CB: At the very moment, meaning the next 2 months, I am in pure teaching mode as I have been asked to create a course for writers in Kazakhstan through director Timur Bekmambetov’s (Wanted) company. He’s based out of Moscow now but wants to teach writers in Kazakhstan how to write specifically for film. Who knew? It starts in a couple of weeks (and will require back and forth translations into Russian). That plus two UCLA Extension courses and my plate is full. In terms of passion projects I’m dipping into the world of short story writing. The older I get the more I’m drawn to long-form writing. Again, who knew? There’s a possibility of documentary work in the Summer but at this point I’m just worrying about brushing up on my Russian and buckling my seat belt.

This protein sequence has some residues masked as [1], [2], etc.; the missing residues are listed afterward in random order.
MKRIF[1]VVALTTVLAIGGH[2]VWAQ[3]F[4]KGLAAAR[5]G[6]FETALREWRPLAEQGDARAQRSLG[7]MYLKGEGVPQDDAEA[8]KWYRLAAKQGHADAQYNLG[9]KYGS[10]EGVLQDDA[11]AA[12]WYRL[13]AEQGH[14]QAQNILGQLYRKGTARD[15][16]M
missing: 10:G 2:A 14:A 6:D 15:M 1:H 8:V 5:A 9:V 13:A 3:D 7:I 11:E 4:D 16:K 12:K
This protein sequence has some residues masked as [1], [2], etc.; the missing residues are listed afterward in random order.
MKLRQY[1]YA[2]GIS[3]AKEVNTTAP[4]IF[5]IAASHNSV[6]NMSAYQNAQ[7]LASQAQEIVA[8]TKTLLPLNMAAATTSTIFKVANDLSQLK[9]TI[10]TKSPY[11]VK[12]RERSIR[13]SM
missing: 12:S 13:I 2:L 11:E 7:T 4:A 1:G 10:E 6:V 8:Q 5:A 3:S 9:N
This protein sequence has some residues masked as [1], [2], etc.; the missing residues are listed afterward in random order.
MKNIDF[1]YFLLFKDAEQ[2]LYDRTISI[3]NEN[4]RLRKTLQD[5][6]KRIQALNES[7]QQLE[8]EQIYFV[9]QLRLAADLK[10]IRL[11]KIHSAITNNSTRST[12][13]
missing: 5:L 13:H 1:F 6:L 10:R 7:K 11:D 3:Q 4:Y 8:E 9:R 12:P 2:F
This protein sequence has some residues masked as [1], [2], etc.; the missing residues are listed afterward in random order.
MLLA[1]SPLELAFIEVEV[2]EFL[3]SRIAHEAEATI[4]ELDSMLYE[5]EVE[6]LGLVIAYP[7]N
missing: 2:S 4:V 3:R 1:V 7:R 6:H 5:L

If I had unlimited financial and creative control, I would probably do the movie version of my grandfather’s life. Made a refugee at age 9 after the Turkish massacre and ousting of Greeks from Asia Minor, his was an incredible story of survival. He went on to lie about his age and enlist to fight in WWI and barely survived only to become a father and husband who went to impossible lengths to keep his family alive during Germany’s brutal occupation of Greece during WWII. Unfortunately, it’s one of those stories no one will ever do unless it’s a book first so I guess I have a lot more long-form writing ahead of me!
Katy Flaherty is the Program Representative for Creative Writing Onsite and Screenwriting Online Courses (Interim). Write to her at email@example.com.